Original post by Anonymous Posterwhen adding two waves (sines) of different frequencies this results in a complex wave where the higher frequency 'rides' the lower frequency (depends a little on the difference of frequency). But the human brain can recognize those two different frequencies from that one wave. When mediating or transforming the complex wave into a nicer sinus, this effect is totally gone and the brain will recognize a new frequency.An accord consists of different frequencies which match in a sense, they are pleasant to hear simultaneously, but they are not a new frequency. Trying to merge two tones into one will in most cases (if the frequencies differ a lot) result in a totally different tone. Think of pressing one key on a piano simultaneously with the key four to the right. Pressing the key in the middle sounds in no way like those two together.Hope it helps.

I didnt say that f3 is going to sound exactly the same as f1 and f2.
I just asked if there are some f3 that sound closer to f1 and f2 then others.
For instance you can choose f3=f1. Would that sound closer then choosing f3=f2 or f3= (f1+f2)/2?
Or are you saying it doesnt matter which f3 I will choose, they will all sound different?

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if you add two sine waves with the frequencies f1 and f2 you will actually get a wave with the frequency f3 = (f1 + f2)/2 *but* this wave is amplitude modulated by another sine (actually cosine, but that's only a 90° phase difference and irrellevant in this case) wave with a frequency f3b = (f1 - f2)/2 thus if f1 and f2 are close together (ie f3b is low) it will sound like a single tone of the frequency f3 = (f1 + f2) / 2 with a fluctuating volume (beating)*, but if the difference between f1 and f2 (and thus f3b) is large it will sound more like something different, highly dependant on the frequencies chosen. for example if f2 is an integer multiple of f1 it will be part of the natural overtone series of f1 and thus most likely not audible as a separate pitch but as a change in tone/character. but if for example f2 = 2^(1/3) (3rd root of 2) it will sound more like a separate note. (in this case the third, thus forming part of a chord)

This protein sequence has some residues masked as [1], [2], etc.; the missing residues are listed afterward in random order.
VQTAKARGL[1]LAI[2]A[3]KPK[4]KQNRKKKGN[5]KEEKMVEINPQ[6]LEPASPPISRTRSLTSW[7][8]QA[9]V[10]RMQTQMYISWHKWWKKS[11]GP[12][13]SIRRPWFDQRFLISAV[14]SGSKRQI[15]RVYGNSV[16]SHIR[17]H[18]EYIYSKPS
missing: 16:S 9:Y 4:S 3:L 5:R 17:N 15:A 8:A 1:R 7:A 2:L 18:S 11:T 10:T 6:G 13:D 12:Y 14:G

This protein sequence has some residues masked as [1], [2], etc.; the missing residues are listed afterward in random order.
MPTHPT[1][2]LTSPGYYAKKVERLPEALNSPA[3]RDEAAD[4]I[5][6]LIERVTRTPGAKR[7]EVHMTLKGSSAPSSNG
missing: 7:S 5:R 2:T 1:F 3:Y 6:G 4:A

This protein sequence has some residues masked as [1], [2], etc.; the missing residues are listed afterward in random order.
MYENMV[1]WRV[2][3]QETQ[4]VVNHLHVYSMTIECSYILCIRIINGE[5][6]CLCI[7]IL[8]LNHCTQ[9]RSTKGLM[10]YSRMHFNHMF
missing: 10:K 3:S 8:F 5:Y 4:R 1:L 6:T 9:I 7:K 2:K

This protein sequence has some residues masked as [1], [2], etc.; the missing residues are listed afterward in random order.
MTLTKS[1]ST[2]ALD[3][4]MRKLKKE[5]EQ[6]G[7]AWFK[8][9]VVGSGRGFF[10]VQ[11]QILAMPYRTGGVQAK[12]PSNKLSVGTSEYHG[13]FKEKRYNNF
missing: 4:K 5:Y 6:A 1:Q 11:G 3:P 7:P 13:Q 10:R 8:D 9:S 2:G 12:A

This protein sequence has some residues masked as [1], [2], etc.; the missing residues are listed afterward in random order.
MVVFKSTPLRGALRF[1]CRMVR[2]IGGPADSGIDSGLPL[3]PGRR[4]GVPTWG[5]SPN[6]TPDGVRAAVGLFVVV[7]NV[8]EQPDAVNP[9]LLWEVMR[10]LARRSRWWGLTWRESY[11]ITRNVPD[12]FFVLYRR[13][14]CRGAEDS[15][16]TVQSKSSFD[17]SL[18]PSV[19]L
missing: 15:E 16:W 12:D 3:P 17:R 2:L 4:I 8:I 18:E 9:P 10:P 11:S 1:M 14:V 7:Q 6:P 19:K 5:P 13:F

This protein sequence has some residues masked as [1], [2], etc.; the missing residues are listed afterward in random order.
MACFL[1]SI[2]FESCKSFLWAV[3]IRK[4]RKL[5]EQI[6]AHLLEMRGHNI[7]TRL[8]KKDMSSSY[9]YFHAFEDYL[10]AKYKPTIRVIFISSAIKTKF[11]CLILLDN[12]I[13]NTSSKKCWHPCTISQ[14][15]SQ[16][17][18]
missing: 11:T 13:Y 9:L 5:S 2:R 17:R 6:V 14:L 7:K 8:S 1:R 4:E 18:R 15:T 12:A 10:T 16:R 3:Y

*: this is for two sines of the same (or close) amplitude. change the amplitudes: different effect

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Quote:
 Original post by l0calh05tif you add two sine waves with the frequencies f1 and f2 you will actually get a wave with the frequency f3 = (f1 + f2)/2 *but* this wave is amplitude modulated by another sine (actually cosine, but that's only a 90° phase difference and irrellevant in this case) wave with a frequency f3b = (f1 - f2)/2 thus if f1 and f2 are close together (ie f3b is low) it will sound like a single tone of the frequency f3 = (f1 + f2) / 2 with a fluctuating volume (beating)*, but if the difference between f1 and f2 (and thus f3b) is large it will sound more like something different, highly dependant on the frequencies chosen. for example if f2 is an integer multiple of f1 it will be part of the natural overtone series of f1 and thus most likely not audible as a separate pitch but as a change in tone/character. but if for example f2 = 2^(1/3) (3rd root of 2) it will sound more like a separate note. (in this case the third, thus forming part of a chord)*: this is for two sines of the same (or close) amplitude. change the amplitudes: different effect

BRAINSSSSS!!!

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@samsonite

Brains indeed, cuz I wouldn't know it!

@the C modest god
The are uncountable amounts of notes

@Sean R Beeson
I know you! You're a heck of a good composer! Don't know where from I know you though

- Stenny

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@Samsonite: well, technically it's just high-school math... ;-)

edit: woo, 100th post, for an impressive posting rate of 0.05 posts/day